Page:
Sen. Mike Hewitt supported the state's "retire rehire" policy when it first was introduced years ago. It was intended to address a shortage of teachers by allowing retired educators to return to work.
But somewhere along the way, the policy was expanded so much that the Walla Walla Republican found it unacceptable.
"It's one of those votes -- I wish I'd had it back," Hewitt, the Senate minority leader, told the Herald. "I was glad to get a second crack."
That second crack involved introducing a bill that would reduce the number of hours a rehired state employee could work before seeing pension payments reduced.
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The bill was co-sponsored by Senate Majority Leader Lisa Brown, D-Spokane, and passed the Senate unanimously Monday.
Brown did not respond to a request for comment made through her office.
The legislation would affect state employees in the Public Employees Retirement System Plan 1 and Teachers Retirement System Plan 1 who retire after Sept. 1 of this year.
An actuarial report prepared for the Legislature shows 10,354 still-working PERS Plan 1 members and 2,125 who are not working but who are vested in retirement benefits.
The report shows 5,204 working members in TRS Plan 1 and 841 not working but vested in retirement benefits.
Members who are vested could be affected by the legislation if they return to work for the state.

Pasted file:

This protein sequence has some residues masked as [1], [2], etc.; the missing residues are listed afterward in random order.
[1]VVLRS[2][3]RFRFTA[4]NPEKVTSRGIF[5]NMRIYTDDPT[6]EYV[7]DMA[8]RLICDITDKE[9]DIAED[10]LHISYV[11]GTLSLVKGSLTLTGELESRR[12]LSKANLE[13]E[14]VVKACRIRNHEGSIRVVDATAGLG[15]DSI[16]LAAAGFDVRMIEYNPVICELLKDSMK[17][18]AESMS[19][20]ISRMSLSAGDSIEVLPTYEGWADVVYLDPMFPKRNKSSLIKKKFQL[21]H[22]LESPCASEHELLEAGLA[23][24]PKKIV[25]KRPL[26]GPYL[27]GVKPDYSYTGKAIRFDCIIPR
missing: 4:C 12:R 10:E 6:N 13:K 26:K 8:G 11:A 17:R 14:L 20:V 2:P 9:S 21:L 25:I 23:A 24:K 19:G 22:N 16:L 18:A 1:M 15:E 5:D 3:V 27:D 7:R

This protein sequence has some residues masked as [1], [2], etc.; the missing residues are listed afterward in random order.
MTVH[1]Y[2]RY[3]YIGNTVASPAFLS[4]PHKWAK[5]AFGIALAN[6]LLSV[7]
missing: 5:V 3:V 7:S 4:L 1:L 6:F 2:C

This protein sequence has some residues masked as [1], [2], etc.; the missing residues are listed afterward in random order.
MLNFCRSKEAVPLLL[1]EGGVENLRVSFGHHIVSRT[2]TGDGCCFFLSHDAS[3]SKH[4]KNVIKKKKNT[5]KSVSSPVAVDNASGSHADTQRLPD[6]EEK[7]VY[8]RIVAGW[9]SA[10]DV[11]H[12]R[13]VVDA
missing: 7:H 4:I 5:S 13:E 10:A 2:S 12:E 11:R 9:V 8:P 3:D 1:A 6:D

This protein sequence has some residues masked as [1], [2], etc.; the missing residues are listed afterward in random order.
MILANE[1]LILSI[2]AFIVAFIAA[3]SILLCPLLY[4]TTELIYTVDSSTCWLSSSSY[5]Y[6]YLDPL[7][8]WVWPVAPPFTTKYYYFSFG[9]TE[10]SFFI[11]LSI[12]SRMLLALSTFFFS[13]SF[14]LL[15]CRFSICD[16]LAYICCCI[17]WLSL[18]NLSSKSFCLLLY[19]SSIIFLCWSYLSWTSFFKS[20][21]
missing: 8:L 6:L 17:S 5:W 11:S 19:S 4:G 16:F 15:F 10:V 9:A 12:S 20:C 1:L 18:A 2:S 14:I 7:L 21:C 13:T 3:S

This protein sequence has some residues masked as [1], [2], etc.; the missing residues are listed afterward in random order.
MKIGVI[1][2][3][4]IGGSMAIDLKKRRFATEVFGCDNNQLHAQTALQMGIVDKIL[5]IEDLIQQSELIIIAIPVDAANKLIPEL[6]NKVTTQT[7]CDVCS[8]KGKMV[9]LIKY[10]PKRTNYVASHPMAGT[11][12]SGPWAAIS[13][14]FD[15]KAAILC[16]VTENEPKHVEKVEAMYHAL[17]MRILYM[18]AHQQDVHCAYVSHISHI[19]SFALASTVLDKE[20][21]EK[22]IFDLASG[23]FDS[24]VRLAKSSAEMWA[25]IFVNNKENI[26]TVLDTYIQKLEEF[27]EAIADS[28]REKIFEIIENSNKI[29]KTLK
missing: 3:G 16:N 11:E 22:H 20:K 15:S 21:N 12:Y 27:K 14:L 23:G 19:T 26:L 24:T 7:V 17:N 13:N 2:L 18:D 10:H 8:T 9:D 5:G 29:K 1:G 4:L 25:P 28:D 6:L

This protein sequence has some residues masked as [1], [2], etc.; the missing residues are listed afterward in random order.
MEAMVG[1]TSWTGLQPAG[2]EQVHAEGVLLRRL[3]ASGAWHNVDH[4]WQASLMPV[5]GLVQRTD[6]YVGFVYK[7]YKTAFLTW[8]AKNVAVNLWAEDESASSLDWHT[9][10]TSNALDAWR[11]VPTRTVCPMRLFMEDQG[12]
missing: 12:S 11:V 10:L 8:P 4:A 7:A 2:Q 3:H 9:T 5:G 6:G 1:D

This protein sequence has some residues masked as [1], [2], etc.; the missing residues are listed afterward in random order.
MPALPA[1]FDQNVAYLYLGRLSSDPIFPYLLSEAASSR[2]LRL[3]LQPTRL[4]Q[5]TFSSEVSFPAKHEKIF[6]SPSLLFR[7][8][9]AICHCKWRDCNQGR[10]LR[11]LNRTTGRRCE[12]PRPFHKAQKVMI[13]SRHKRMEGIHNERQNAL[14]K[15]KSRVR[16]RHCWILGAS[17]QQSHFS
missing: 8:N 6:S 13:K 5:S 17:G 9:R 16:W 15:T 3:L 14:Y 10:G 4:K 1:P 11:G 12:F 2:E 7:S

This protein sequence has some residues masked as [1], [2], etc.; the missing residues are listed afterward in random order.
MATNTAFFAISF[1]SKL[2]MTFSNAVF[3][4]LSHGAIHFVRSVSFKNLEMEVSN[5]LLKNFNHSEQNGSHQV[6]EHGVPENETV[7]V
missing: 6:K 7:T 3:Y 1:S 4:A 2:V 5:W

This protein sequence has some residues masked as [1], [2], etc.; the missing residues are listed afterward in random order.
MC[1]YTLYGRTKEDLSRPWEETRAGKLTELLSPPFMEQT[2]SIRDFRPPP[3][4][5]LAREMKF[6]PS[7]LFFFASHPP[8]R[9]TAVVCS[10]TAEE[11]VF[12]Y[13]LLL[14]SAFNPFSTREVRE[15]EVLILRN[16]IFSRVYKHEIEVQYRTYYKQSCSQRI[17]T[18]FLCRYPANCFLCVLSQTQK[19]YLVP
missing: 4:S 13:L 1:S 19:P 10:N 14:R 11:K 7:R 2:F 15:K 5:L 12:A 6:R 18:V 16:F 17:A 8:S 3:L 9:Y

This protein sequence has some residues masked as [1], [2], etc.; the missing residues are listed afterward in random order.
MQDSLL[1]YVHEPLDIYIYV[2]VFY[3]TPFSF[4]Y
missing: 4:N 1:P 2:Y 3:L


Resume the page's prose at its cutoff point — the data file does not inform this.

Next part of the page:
Current law allows retired workers to come back to work for the state -- and collect full paychecks as well as full retirement benefits -- for up to 1,500 hours per year, or the equivalent of slightly more than nine months of 40-hour work weeks.
Current law also allows an employeeto work a full year at 30 hours a week without having retirement benefits reduced.
Senate Bill 5852 would reduce that allowance to 867 hours, meaning a full-time employee working 40 hours per week would see a drop in retirement benefits about 21 weeks into the year or could work about 16 hours per week for an entire year and keep collecting full benefits.
That's consistent with the policy for members of state retirement plans other than PERS 1 and TRS 1, a legislative report said.
Contribution rates to the retirement plans would not be affected.
The fiscal note analyzing the costs and savings of the bill estimates the legislation might save state and local governments a few million dollars per biennium, but savings projections are based on the assumption that some plan members would choose to delay retirement if their options to return to work for the state are more limited.
The amount of savings could change, depending on how many workers choose to delay retirement, the report said.
"In a normal year, we'd call this a good savings, but in this year, it's a fair amount," Hewitt said.
At last estimate, the state faced abouta $4.5 billion gap between projected spending and projected revenue that lawmakers will have to close in the 2011-13 budget.
Hewitt said the deficit and the overall economic picture in the state were among his reasons for introducing the bill this session -- with the state's unemployment rate exceeding 9 percent, he thought jobs should be available for younger workers struggling with unemployment, not those who already have retired and are collecting pensions.
"I think when you retire, you shouldn't be able to come back and double-dip," Hewitt said.
The bill now moves to the House for consideration.
-- Michelle Dupler: 582-1543; email@example.com